Figure 2-2 shows a typical gateway process flow. The steps explain the sequence of events that occurs when a client application queries the Microsoft SQL Server database through the gateway.
This section describes the following additional features provided by the Oracle Transparent Gateway for Microsoft SQL Server:
Applications can take advantage of Oracle client-server capability to connect to a remote server using Net8. The server can then connect to the gateway using a database link. You have more flexibility in locating your data because the Oracle architecture enables network connections between each of the components.
With remote access, you can move application development onto cost-efficient workstations or microcomputers. Without remote access, you are limited to the data available in the local environment. With remote access, your data sources are virtually unlimited. Remote access also enables you to choose the best environment for your users. For example, data might be located on a platform that supports only character-mode interfaces, but users can access the data from desktop platforms that support graphical user interfaces.
The gateway gives applications direct access to Microsoft SQL Server data, so the need for uploading and downloading large quantities of data to other locations is eliminated. You instead access the data where it is, when you want it, without having to move the data between machines and risk unsynchronized and inconsistent data. Avoiding data duplication reduces the disk storage requirements over all your systems.
The Oracle database server can accept a SQL statement that queries data stored in several different databases. The Oracle database server with heterogeneous services processes the SQL statement and passes the appropriate SQL directly to other Oracle databases and through gateways to non-Oracle databases. The Oracle database server then combines the results and returns them to the client. This enables a query to be processed that spans Microsoft SQL Server, other databases, and local and remote Oracle data.
Through the gateway, Oracle Corporation extends the range of application development and user tools you can use to access the databases. These tools increase application development and user productivity by reducing prototype, development, and maintenance time. Current Oracle users do not have to learn a new set of tools to access data stored in Microsoft SQL Server databases. Instead, they can access Oracle and Microsoft SQL Server data with one set of tools. These tools can run on remote machines connected through Net8 to the Oracle database server.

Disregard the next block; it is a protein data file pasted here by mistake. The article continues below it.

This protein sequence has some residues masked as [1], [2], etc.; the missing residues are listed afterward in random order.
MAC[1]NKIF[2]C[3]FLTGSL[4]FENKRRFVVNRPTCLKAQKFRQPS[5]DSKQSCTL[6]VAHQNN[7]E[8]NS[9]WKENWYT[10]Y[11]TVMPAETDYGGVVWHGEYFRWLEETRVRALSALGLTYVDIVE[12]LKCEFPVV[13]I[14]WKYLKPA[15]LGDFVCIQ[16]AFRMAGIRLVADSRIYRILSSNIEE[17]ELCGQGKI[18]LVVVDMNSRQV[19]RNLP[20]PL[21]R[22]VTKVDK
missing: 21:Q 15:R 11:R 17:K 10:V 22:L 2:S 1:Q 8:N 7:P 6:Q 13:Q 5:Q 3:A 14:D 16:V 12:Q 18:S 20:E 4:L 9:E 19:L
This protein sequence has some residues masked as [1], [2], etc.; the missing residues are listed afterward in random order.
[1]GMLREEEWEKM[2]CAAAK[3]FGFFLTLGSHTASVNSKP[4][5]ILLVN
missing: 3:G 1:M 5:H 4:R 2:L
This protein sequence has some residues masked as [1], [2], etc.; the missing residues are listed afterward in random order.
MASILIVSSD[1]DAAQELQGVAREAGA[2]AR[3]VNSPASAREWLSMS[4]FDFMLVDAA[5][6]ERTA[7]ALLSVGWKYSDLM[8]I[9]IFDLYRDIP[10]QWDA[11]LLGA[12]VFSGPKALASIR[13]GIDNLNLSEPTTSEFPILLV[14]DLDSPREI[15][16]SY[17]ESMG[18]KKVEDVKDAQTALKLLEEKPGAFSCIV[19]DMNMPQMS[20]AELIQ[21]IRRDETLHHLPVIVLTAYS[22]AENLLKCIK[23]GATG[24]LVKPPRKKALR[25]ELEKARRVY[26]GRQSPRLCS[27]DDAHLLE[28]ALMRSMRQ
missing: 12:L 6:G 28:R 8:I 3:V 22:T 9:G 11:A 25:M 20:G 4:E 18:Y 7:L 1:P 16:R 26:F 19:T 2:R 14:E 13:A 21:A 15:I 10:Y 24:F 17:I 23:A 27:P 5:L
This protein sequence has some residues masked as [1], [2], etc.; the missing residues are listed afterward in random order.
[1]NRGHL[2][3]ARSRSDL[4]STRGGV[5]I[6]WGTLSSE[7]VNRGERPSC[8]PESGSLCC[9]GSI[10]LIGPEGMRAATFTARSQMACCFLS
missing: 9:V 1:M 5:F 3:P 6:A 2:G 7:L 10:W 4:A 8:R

In a distributed database system, the network might fail during a distributed transaction. The Oracle transaction model uses a two-phase commit protocol to protect the databases during the period of committing data at sites participating in a distributed transaction. This feature ensures that all database servers participating in the transaction commit or roll back the transaction statements. The gateway supports this two-phase commit protocol. Only one Microsoft SQL Server database is allowed for each update transaction.
Whenever possible, the Oracle database server passes the entire query to the non-Oracle system to utilize the indexes and statistics of the non-Oracle system tables.
When a query that involves multiple databases is processed, the Oracle database server passes optimized statements to the remote servers and gateways involved in the query to minimize the amount of data returned across the network.
The gateway provides error mapping. It maps the Microsoft SQL Server error to an Oracle database server error message and adds all of the relevant error messages generated by Microsoft SQL Server. You can route messages to the client application, an operator console, an error log, or any combination of these destinations as needed. Error mapping provides database transparency for applications.
Using the procedural feature, the gateway can execute stored procedures defined in Microsoft SQL Server databases. There is no requirement to relink the gateway or define the procedure to the gateway, but the procedure's access privileges must permit access by the gateway.
Commands and statements specific to the Microsoft SQL Server database can be passed through the gateway for execution by Microsoft SQL Server.